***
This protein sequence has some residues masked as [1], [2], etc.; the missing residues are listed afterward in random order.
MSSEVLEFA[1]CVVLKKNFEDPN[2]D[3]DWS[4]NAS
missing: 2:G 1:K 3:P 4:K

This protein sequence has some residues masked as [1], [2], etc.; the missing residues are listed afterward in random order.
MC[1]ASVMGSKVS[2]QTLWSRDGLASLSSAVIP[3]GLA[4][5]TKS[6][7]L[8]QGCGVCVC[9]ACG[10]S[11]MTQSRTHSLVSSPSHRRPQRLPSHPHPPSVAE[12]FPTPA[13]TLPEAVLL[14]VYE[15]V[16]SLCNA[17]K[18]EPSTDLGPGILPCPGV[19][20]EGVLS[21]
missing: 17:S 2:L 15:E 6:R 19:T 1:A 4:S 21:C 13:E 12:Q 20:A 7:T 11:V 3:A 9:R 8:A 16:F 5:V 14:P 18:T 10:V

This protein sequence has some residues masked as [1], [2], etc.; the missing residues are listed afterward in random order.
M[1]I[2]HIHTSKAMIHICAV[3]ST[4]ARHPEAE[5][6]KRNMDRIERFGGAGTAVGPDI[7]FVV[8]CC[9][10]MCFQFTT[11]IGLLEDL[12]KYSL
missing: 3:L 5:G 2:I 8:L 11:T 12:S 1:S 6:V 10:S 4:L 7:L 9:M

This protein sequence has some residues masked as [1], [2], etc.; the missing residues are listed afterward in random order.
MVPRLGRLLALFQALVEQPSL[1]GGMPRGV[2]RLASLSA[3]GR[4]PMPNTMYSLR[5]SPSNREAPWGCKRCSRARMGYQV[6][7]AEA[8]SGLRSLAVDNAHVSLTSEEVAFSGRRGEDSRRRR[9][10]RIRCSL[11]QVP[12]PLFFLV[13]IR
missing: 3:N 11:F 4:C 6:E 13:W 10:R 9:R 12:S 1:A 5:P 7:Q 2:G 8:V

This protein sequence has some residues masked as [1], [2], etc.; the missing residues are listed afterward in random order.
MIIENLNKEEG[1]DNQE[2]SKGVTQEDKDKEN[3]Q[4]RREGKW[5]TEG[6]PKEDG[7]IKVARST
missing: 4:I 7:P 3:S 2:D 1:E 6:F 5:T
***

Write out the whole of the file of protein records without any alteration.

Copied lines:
This protein sequence has some residues masked as [1], [2], etc.; the missing residues are listed afterward in random order.
MSSEVLEFA[1]CVVLKKNFEDPN[2]D[3]DWS[4]NAS
missing: 2:G 1:K 3:P 4:K

This protein sequence has some residues masked as [1], [2], etc.; the missing residues are listed afterward in random order.
MC[1]ASVMGSKVS[2]QTLWSRDGLASLSSAVIP[3]GLA[4][5]TKS[6][7]L[8]QGCGVCVC[9]ACG[10]S[11]MTQSRTHSLVSSPSHRRPQRLPSHPHPPSVAE[12]FPTPA[13]TLPEAVLL[14]VYE[15]V[16]SLCNA[17]K[18]EPSTDLGPGILPCPGV[19][20]EGVLS[21]
missing: 17:S 2:L 15:E 6:R 19:T 1:A 4:S 21:C 13:E 12:Q 20:A 7:T 11:V 3:A 9:R 8:A 16:F 5:V 14:P 18:T 10:V

This protein sequence has some residues masked as [1], [2], etc.; the missing residues are listed afterward in random order.
M[1]I[2]HIHTSKAMIHICAV[3]ST[4]ARHPEAE[5][6]KRNMDRIERFGGAGTAVGPDI[7]FVV[8]CC[9][10]MCFQFTT[11]IGLLEDL[12]KYSL
missing: 3:L 5:G 2:I 8:L 11:T 12:S 1:S 6:V 10:S 4:L 7:L 9:M

This protein sequence has some residues masked as [1], [2], etc.; the missing residues are listed afterward in random order.
MVPRLGRLLALFQALVEQPSL[1]GGMPRGV[2]RLASLSA[3]GR[4]PMPNTMYSLR[5]SPSNREAPWGCKRCSRARMGYQV[6][7]AEA[8]SGLRSLAVDNAHVSLTSEEVAFSGRRGEDSRRRR[9][10]RIRCSL[11]QVP[12]PLFFLV[13]IR
missing: 3:N 11:F 4:C 6:E 13:W 10:R 9:R 12:S 1:A 5:P 7:Q 2:G 8:V

This protein sequence has some residues masked as [1], [2], etc.; the missing residues are listed afterward in random order.
MIIENLNKEEG[1]DNQE[2]SKGVTQEDKDKEN[3]Q[4]RREGKW[5]TEG[6]PKEDG[7]IKVARST
missing: 4:I 7:P 3:S 2:D 1:E 6:F 5:T